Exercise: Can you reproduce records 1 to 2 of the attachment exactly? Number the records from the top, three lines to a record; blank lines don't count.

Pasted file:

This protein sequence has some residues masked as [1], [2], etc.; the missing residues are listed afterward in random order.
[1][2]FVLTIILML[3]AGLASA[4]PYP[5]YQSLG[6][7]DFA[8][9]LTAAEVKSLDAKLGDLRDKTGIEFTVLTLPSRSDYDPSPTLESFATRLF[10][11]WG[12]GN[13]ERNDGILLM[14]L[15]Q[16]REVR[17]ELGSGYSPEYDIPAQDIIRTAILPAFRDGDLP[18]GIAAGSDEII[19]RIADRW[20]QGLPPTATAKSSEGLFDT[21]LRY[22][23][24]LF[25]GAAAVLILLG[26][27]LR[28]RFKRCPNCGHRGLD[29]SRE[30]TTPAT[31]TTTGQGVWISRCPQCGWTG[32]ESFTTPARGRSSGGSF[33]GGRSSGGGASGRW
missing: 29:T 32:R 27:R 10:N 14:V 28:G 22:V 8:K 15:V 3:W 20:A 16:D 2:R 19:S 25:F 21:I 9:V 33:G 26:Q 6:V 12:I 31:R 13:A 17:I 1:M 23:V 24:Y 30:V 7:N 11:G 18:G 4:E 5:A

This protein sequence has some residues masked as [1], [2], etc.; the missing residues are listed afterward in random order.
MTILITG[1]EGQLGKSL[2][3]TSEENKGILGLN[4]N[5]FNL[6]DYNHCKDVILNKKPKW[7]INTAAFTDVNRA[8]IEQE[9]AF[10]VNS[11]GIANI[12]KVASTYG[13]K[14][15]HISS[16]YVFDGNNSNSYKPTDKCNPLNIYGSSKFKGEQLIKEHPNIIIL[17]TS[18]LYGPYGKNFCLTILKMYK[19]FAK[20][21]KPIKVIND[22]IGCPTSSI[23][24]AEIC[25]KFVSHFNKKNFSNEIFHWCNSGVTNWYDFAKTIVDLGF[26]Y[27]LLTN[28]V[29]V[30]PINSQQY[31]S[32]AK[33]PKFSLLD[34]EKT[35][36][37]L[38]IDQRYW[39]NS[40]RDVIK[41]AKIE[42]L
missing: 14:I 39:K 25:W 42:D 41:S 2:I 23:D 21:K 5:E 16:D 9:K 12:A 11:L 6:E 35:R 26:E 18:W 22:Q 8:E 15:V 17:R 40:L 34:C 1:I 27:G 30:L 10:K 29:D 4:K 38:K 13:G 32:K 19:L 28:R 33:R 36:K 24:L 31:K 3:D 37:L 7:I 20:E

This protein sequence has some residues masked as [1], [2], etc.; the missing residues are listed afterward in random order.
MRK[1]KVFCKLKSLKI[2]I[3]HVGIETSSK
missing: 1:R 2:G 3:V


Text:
This protein sequence has some residues masked as [1], [2], etc.; the missing residues are listed afterward in random order.
[1][2]FVLTIILML[3]AGLASA[4]PYP[5]YQSLG[6][7]DFA[8][9]LTAAEVKSLDAKLGDLRDKTGIEFTVLTLPSRSDYDPSPTLESFATRLF[10][11]WG[12]GN[13]ERNDGILLM[14]L[15]Q[16]REVR[17]ELGSGYSPEYDIPAQDIIRTAILPAFRDGDLP[18]GIAAGSDEII[19]RIADRW[20]QGLPPTATAKSSEGLFDT[21]LRY[22][23][24]LF[25]GAAAVLILLG[26][27]LR[28]RFKRCPNCGHRGLD[29]SRE[30]TTPAT[31]TTTGQGVWISRCPQCGWTG[32]ESFTTPARGRSSGGSF[33]GGRSSGGGASGRW
missing: 29:T 32:R 27:R 10:N 14:V 28:G 22:V 8:K 15:V 3:W 20:A 16:D 2:R 19:S 25:F 21:I 9:V 33:G 26:Q 6:V 12:I 31:R 13:A 17:I 1:M 23:V 24:Y 30:V 7:N 11:G 18:G 4:E 5:A

This protein sequence has some residues masked as [1], [2], etc.; the missing residues are listed afterward in random order.
MTILITG[1]EGQLGKSL[2][3]TSEENKGILGLN[4]N[5]FNL[6]DYNHCKDVILNKKPKW[7]INTAAFTDVNRA[8]IEQE[9]AF[10]VNS[11]GIANI[12]KVASTYG[13]K[14][15]HISS[16]YVFDGNNSNSYKPTDKCNPLNIYGSSKFKGEQLIKEHPNIIIL[17]TS[18]LYGPYGKNFCLTILKMYK[19]FAK[20][21]KPIKVIND[22]IGCPTSSI[23][24]AEIC[25]KFVSHFNKKNFSNEIFHWCNSGVTNWYDFAKTIVDLGF[26]Y[27]LLTN[28]V[29]V[30]PINSQQY[31]S[32]AK[33]PKFSLLD[34]EKT[35][36][37]L[38]IDQRYW[39]NS[40]RDVIK[41]AKIE[42]L
missing: 14:I 39:K 25:W 42:D 41:S 2:I 23:D 21:K 5:E 16:D 9:K 12:A 11:L 6:E 35:R 26:E 18:W 22:Q 8:E 15:V 17:R 40:L 34:C 1:I 27:G 30:L 10:K 29:D 4:K 38:K 13:G 32:K 19:L 28:R 33:R 36:K 24:L 31:K 3:D 37:L 7:I 20:E